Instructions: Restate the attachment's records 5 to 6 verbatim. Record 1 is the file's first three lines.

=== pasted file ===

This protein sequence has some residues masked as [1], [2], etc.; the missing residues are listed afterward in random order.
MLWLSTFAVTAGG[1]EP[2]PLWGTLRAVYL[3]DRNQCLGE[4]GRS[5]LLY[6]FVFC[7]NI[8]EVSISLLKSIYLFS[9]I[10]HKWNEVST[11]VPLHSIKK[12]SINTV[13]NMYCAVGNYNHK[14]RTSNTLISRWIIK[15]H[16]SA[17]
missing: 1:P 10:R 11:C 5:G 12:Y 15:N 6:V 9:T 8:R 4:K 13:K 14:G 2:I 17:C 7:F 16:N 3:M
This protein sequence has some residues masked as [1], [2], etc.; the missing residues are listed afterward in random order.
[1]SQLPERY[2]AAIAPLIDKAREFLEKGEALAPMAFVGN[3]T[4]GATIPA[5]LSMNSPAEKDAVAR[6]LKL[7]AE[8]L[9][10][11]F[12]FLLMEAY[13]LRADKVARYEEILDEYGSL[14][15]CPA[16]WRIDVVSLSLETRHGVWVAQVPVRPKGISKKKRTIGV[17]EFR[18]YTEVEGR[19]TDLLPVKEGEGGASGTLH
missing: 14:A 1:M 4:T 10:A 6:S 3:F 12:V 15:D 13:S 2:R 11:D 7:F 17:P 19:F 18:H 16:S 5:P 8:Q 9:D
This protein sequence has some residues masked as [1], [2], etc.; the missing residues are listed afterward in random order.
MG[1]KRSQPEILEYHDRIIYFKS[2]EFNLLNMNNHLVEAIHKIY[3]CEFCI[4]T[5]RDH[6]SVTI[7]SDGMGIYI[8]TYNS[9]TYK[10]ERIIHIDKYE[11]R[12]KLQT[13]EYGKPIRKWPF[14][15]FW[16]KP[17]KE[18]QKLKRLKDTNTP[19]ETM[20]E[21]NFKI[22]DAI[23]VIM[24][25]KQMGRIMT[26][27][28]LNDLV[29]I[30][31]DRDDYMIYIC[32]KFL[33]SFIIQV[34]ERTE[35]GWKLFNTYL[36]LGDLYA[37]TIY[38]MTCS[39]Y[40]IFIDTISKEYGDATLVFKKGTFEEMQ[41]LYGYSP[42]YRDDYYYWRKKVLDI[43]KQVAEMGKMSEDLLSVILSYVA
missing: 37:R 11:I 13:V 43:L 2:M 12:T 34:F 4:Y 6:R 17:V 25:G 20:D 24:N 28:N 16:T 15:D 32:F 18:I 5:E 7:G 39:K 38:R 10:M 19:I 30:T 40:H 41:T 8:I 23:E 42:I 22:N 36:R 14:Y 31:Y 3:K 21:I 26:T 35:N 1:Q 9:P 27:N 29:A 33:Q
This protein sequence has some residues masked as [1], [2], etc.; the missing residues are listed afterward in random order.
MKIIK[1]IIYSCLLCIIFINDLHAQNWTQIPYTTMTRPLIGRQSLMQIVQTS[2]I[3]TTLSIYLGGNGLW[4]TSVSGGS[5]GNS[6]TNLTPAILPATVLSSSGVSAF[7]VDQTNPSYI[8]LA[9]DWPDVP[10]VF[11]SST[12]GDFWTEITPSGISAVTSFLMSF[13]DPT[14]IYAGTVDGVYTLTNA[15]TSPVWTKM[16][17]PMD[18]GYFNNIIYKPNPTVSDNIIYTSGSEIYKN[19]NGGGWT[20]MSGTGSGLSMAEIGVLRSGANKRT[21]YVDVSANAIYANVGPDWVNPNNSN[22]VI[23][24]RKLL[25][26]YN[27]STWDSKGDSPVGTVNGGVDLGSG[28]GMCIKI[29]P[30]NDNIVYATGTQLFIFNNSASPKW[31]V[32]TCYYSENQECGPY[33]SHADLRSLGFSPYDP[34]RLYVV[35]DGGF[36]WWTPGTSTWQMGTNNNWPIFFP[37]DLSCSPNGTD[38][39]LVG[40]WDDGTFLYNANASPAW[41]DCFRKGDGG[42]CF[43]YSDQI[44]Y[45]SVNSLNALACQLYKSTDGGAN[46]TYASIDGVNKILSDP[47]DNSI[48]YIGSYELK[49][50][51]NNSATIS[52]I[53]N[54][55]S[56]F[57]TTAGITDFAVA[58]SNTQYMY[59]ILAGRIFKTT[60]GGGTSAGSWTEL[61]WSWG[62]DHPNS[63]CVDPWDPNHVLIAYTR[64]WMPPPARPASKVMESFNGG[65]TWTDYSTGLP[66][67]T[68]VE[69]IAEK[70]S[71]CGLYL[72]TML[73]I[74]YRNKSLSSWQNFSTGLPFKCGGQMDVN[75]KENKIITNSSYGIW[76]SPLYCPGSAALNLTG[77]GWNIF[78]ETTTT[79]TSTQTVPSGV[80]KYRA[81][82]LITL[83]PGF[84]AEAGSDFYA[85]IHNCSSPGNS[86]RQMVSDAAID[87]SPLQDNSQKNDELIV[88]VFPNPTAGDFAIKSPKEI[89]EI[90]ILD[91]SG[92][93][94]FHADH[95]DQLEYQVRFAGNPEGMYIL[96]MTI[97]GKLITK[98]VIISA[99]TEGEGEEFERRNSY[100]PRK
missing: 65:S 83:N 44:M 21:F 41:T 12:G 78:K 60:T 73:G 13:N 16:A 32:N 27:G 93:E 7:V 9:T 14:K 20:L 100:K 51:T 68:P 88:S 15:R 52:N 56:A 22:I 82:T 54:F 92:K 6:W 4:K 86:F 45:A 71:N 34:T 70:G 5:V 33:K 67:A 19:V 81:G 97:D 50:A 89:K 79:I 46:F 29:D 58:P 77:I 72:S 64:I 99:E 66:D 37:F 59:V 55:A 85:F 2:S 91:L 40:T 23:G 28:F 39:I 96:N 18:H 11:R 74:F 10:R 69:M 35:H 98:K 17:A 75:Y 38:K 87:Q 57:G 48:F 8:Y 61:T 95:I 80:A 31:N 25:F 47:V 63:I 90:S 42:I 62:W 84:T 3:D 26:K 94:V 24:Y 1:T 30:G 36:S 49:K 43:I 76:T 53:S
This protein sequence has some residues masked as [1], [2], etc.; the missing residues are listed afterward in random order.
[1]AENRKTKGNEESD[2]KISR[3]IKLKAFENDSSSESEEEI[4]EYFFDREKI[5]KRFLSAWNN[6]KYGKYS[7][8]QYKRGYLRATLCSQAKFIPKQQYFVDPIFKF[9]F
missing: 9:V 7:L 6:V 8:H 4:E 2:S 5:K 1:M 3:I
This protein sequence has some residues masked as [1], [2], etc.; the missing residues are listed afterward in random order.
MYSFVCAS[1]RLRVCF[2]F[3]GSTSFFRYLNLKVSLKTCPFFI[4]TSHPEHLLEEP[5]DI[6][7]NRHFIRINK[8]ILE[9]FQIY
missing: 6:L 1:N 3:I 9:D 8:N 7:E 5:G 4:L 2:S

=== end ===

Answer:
This protein sequence has some residues masked as [1], [2], etc.; the missing residues are listed afterward in random order.
[1]AENRKTKGNEESD[2]KISR[3]IKLKAFENDSSSESEEEI[4]EYFFDREKI[5]KRFLSAWNN[6]KYGKYS[7][8]QYKRGYLRATLCSQAKFIPKQQYFVDPIFKF[9]F
missing: 9:V 7:L 6:V 8:H 4:E 2:S 5:K 1:M 3:I
This protein sequence has some residues masked as [1], [2], etc.; the missing residues are listed afterward in random order.
MYSFVCAS[1]RLRVCF[2]F[3]GSTSFFRYLNLKVSLKTCPFFI[4]TSHPEHLLEEP[5]DI[6][7]NRHFIRINK[8]ILE[9]FQIY
missing: 6:L 1:N 3:I 9:D 8:N 7:E 5:G 4:L 2:S